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An instrument of praise: Grace Episcopal Church consecrates new pipe organ
Grace Episcopal Church holds its program "A Festival Evensong and the Dedication and Blessing of our New Casavant Freres Organ" Sunday evening. Atlanta Bishop Neil Alexander blessed the church’s new organ.


Hear David Burton Brown play the new organ at Grace Episcopal Church Sunday, which echoed throughout the church’s sanctuary during a consecration ceremony for the $1 million instrument.
After months of installation and fine-tuning, Grace Episcopal Church finally enjoyed the fruits of its labor Sunday during a consecration ceremony for the sanctuary’s new $1 million pipe organ.

The company Casavant Freres of Quebec, Canada, custom-built the organ which has three manual pedals, three keyboards and 47 rows of 3,000 pipes.

Weighing some 26 tons, the Casavant organ is expected to last 80 to 100 years, according to David Brown, the church’s organist and director of music. The extravagant pipe organ replaced an electric organ that Brown said "sort of ran its cycle."

The attainment and installation of the new organ has been a two-year process for Grace Episcopal. The organ parts arrived in October, but it took several weeks to assemble the grandiose instrument, and still longer to tune every pipe to perfection.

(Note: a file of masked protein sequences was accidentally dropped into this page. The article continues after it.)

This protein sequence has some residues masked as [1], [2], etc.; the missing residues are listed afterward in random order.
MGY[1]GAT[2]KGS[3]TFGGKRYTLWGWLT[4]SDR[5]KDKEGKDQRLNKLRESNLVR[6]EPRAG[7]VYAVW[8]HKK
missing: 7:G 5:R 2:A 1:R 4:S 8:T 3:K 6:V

To consecrate the new organ, the church held a traditional Evensong, or evening prayer service Sunday, that has changed little since the 16th century. The adult choir sang in conjunction with Atlanta Bishop Neil Alexander’s delivery of the liturgy of consecration for the new organ.

"The Scriptures reveal that from earliest times God’s people have made use of musical instruments to worship the Lord our God," Alexander said.

"Make this place resound with the lifted voices of God’s people and with the rich voice of this wonderful new organ!"

Brown kicked off the classical music portion of the service when he performed a complex rendition of J.S. Bach’s "Prelude and Fugue in G Major."

"Music is very important to worship and with the new organ, it just enhances our worship," said Grace Episcopal member Mary Lynn Coyle. "And beyond the church, it’s a wonderful gift to the community, as well, because the organ won’t be used just for church services, it’ll be an opportunity to have concerts that are open to the community."

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